I hope this is this right place to post this.
I’m a father of a wonderful 6 month old son that my wife gave birth to May 2011, via embryo adoption. It’s been the best experience of my life (both of our lives) and I’ve become a huge fan and advocate for embryo adoption. It literally changed our lives.
Some background- like many people led to this path, my wife and I endured 6 years of failure at every type of attempt to have children. It was something of a private hell that was difficult to even share with others. I know my wife was at a point where to suffer another miscarriage or other unfortunate outcome may have been just too much for her. Back in June of 2010 we were at our lowest point: we hugged each other and tearfully agreed to close the door on that chapter for good, and begin the process of traditional adoption. We knew that was looking down another long and winding path, but we were ready to get started.
About a month later, my wife was having a routine medical checkup, and the subject of failed attempts came up. The doctor suggested why not try embryo adoption? He gave my wife the number of an IVF clinic here in Los Angeles that also runs an embryo adoption program. Despite all our prior research, we were both unaware of the entire concept. But we were immediately intrigued.
We called the clinic to set up and interview, and when we went for it, we were struck at how the attitude was a bit like, “Gee, it’s great that people actually know to come to us for this.” Like people weren’t exactly breaking their door down to take advantage of the service. I know not all IVF clinics are directly involved in E.A, but I recommend calling around and finding out if any around you might have this.
We talked with the doctor who would do the procedure if we were to adopt- a very helpful guy, and then we were sent to the person in charge of adoptions. (I don’t know if it’s allowed to name doctors and clinics by name here).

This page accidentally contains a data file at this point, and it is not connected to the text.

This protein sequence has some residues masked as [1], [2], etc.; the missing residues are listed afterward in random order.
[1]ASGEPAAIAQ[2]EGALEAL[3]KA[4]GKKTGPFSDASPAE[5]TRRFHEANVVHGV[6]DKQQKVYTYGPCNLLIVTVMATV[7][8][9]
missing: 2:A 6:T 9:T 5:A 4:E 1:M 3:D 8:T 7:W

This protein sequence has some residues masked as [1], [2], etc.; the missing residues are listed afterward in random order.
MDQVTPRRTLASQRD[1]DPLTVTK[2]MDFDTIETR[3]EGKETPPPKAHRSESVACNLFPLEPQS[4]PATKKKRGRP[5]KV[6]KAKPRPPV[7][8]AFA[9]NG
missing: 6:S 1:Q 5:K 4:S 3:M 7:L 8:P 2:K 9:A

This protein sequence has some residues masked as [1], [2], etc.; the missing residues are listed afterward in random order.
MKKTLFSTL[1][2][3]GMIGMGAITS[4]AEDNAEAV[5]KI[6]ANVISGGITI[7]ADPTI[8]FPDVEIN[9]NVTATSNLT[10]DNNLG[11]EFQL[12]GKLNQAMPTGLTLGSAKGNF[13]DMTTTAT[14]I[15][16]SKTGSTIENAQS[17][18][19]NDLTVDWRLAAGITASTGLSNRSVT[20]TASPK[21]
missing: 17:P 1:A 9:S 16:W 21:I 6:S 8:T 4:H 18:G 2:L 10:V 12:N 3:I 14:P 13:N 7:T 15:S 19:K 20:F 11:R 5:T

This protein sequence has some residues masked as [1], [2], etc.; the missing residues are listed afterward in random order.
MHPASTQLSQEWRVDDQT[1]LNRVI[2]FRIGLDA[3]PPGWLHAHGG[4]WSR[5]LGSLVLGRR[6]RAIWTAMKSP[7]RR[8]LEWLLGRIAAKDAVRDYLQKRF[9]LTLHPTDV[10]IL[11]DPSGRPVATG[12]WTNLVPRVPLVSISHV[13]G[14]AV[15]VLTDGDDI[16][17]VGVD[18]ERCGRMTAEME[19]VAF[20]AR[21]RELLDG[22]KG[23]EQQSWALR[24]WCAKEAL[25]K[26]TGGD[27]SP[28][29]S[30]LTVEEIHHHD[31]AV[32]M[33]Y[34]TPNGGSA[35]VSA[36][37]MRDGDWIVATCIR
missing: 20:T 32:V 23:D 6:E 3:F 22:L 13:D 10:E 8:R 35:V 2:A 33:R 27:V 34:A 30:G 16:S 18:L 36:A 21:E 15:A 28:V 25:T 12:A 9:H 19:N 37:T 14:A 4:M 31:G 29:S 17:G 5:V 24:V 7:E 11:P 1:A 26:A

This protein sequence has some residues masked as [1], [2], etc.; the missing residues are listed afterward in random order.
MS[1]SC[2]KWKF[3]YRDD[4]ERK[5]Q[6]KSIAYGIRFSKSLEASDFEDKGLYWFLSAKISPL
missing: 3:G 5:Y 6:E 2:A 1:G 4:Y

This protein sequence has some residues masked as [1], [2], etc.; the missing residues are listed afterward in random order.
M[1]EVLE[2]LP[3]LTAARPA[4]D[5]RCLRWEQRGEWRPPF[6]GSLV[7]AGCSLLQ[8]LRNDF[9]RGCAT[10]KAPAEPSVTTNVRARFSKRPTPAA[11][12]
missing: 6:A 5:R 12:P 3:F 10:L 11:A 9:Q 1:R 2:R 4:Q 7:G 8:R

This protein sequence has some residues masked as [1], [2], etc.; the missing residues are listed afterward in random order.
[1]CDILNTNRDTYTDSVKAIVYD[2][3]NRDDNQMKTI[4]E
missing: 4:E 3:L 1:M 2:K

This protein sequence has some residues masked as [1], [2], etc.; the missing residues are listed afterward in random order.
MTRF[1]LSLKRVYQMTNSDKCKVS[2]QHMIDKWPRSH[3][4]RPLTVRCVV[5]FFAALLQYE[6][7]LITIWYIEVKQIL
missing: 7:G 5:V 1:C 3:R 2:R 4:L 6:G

I just wanted to relate this to anyone that’s hesitant about going this route: I found it surprisingly straight forward. I’m hoping that many other IVF clinics that provide this service make it as straightforward. The way I see it, from the clinic’s perspective it’s simply good business in providing more IVF implant procedures, and more ‘satisfied customers’ to put it bluntly, so other than legal matters or individual state laws, I’m not really sure why any IFV clinic wouldn’t also have an E.A. program.
We basically filled out some forms on our preferences for adoption- what ethnic origin of parents we’d prefer, donor age ranges, things of that nature- and were then told to come back after they’d matched us with some prospects. When we came back, we got to look through information on the prospective donors, -no names of course- see pictures of them and the children they had from the very same embryo batch. We an overview of their family medical histories, etc. – a level of choice in adoption I’d never dreamed was possible.
We really got to take our time, in fact we came back three different times. Each time they had picked out more choices for us, and each time we had several ‘possible’ picks that would probably have suited us fine. The third time they presented us with a couple that just struck us as perfect for us- similar backgrounds and interests, and they had two beautiful kids. We chose them, and adopted 13 embryos- we’ve used two in the process of having our son.
The legal matters went smoothly- we were lucky to have a friend who is an attorney that could handle the legal proceedings for us. I think we spent a total of about $2000 on legal fees. It was our responsibility to cover both ours and donor parents’ legal expenses. I didn’t consider any of it excessive, especially compared to the gargantuan expenses of traditional adoption as I understand it.